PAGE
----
10 years ago at 3GSM 2006 Google began to rock the cradle by announcing the preloading of Google Mobile search with Motorola. Google (with insights from Nikesh Arora who had come from T-Mobile) began to understand the rise of mobile and the need to replicate their syndicated search (for operator-owned portals) and Toolbar (for OEMs) to bring an openly searchable mobile web to the user.

[NB: I interviewed with Google’s mobile team during the 2006 show and would join them later that year to help drive the OEM partnerships with OEMs around the world]

Google and the operators and OEMs were coming from two different perspectives. Google wanted an open and searchable web (and its ads against those). OEMs like Nokia and Blackberry were offering users a compressed version of the web (to help save their clients, the operators, expensive bandwidth). It was a philosophical fight of what the web should be on mobile. The outcome as we now know, is that consumers want a “real” web…And Android and the iPhone democratized that with webkit and a full HTML experience.

2006 marked the power shift from operator stacks to a more open model where users could search the broader web (and download Java files directly). Eventually this would lead to iPhone’s App Store and Google Play (and associated mobile advertising models like Admob’s) allowing app developers to more easily reach consumers.

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Ease of development as stable platforms emerged

For all of those app developers out there complaining about the need to maintain experiences for varying screen sizes… You should feel lucky. Building and maintaining mobile apps to support the plethora of J2ME versions was a nightmare… and on top of that you had to consider other development enviornments like Symbian, Windows Mobile, Linux, RIM’s Java platform, etc etc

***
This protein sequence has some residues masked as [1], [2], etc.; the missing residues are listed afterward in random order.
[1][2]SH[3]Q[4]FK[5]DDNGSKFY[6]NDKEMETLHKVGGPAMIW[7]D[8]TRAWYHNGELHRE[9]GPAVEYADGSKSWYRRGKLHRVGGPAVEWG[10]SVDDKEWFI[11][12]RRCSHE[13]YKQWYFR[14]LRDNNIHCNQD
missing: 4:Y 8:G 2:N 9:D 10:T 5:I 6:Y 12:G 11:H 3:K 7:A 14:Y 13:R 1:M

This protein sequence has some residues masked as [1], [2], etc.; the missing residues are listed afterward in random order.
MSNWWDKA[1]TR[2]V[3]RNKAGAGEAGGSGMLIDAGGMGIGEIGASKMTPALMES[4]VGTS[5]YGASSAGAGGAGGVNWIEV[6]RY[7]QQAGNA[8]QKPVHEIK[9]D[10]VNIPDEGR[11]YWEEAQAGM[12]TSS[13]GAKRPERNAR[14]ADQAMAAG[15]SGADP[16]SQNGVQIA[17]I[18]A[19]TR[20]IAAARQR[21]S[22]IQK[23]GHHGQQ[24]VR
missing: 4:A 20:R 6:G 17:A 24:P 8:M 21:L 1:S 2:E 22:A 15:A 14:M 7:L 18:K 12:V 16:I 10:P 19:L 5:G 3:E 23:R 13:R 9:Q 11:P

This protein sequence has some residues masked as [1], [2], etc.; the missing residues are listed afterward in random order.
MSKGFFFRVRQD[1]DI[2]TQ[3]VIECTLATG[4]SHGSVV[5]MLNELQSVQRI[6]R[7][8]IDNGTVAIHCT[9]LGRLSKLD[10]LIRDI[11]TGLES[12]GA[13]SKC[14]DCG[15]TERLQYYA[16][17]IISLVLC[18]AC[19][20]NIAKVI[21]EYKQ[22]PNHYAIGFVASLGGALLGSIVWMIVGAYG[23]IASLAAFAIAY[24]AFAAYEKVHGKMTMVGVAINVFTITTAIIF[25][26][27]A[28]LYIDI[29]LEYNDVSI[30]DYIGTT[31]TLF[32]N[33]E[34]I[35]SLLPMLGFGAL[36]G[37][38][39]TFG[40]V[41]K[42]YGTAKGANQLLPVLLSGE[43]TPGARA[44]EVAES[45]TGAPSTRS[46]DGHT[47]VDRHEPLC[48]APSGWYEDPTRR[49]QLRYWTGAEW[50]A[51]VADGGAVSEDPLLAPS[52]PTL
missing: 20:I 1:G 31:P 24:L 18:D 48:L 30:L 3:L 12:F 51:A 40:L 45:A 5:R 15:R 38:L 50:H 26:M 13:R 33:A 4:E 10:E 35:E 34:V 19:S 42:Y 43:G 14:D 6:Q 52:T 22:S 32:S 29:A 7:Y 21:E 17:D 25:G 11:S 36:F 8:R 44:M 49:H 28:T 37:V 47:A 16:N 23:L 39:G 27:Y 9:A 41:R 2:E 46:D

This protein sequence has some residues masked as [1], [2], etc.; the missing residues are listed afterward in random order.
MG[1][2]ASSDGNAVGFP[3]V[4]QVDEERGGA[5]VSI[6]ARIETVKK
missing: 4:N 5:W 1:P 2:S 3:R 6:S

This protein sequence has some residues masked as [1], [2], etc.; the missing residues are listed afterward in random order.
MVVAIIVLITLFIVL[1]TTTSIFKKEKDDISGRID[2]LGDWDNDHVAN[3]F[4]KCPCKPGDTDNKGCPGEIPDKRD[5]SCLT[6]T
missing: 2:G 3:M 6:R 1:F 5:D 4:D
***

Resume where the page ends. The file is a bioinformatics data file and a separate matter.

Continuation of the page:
The mobile world has come a long way. MWC is now an event that brings together hardware and phone manufacturers with the millions of app developers, the platforms (like Google, Facebook) that help distribute them and, as of the last couple of years, a growing number of marketing executives who realize that mobile is a critical touch point with their customers. Unilever has, in recent years, held a leadership meeting of its global marketers alongside MWC proving the increasing importance of mobile as a channel.

And for all you members of the 3GSM old-school club I leave you with one word:


… I never did understand what exactly C-Boss was selling or why “Russian dancers” were meant to help them sell it.

Partner at @2150-vc backing technologies that make our world more resilient and sustainable. Salvadoran-born Londoner. YGL of the @wef Father ^3